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Arcadia Falls by Carol Goodman - Review

Sunday, September 18, 2022

So here's the thing about Carol Goodman: I love her. I read her first three books way back in the mid noughties and loved them. The Seduction of Water is one of my favourite books of all time, and I liked The Lake of Dead Languages and The Drowning Tree a lot too. I made both my parents read The Seduction of Water; I have a very clear memory of reading it while on holiday in Annecy in 2004. But where I had got the book from, I don't know! I know that my uni friend Katie and I shared a lot of books at that time. We had a cupboard in our shared house with books in, so it's possible I picked it up there. 

I read those three books and then I never read anything else by Carol Goodman. I can't explain why! But I had added some of them to my wishlist and recently when I needed to get free delivery, I added this to my basket. I picked it up soon after and although it's very dense, I very much enjoyed it. 

The thing about Carol Goodman's books is that they're always based in New England, usually in upstate New York or similar, and they always feature strong female characters, and there's always a lot of mythology and folklore involved. This one is no different. Our main character is Meg Rosenthal, who is in her mid to late thirties and who is driving to Arcadia Falls, an elite school in upstate New York, to be their new folklore teacher. With her is her sixteen year old daughter, Sally. Meg's husband Jude died less than a year ago. The two met while at art school, but Meg fell pregnant and dropped out, and Jude left art to work for Morgan Stanley and support the family. He had a heart attack and died the previous October, leaving debts that Meg didn't know they had. She has had to sell the huge McMansion they lived in and take any job she could. Hence Arcadia Falls.

She already knows of the school, because she is doing her PhD thesis on the fairy tales written by two of the school's founders, Vera Beecher and Lily Eberhardt. Vera was the benefactor of the school; the old buildings belonged to her family. Lily was her partner, and also the teller of some of the fairy tales, including one about a changeling girl which Meg used to read to Sally. Lily was also the muse of an artist called Virgil Nash; several of his paintings and his sculptures remain in the school.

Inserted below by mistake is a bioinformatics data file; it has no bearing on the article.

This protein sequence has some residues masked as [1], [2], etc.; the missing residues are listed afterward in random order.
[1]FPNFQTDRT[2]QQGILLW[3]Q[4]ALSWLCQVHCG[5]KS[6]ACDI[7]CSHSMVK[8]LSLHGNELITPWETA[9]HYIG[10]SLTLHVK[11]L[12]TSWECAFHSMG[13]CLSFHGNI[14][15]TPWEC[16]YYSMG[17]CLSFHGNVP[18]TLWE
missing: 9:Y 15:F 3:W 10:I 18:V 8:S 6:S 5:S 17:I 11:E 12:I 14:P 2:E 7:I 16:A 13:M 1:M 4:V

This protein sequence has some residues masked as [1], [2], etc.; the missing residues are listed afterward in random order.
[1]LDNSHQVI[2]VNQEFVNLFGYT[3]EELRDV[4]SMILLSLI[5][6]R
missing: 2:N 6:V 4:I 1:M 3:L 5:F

Meg and Sally arrive at the school in dense fog, and find their on campus cottage dusty and not cleaned. The severe dean, Ivy St Clare, admonishes two girls she sent to clean it. They are Chloe and Isabel and they have quite a rivalry going on. Isabel has been the May Day goddess in one of the pagan rituals the school enacts, and Chloe is about to take over from her. When the ritual happens, Isabel goes missing from the ridge above the school, which happens to be where Lily died in the late 1940s. 

Ivy St Clare gives Meg Vera's journals and books, to help with her thesis. Meg starts to uncover exactly what happened in the bohemian colony of artists in the twenties, thirties, and forties. 

I found the story intriguing and wanted to get to the end. I liked Meg a lot and I felt for her with the gap that had grown between her and Sally in the months since Jude's death. I guessed some of the twists but not others, which kept me interested. I'm giving this four out of five and I will definitely need to read the rest of Carol's books!

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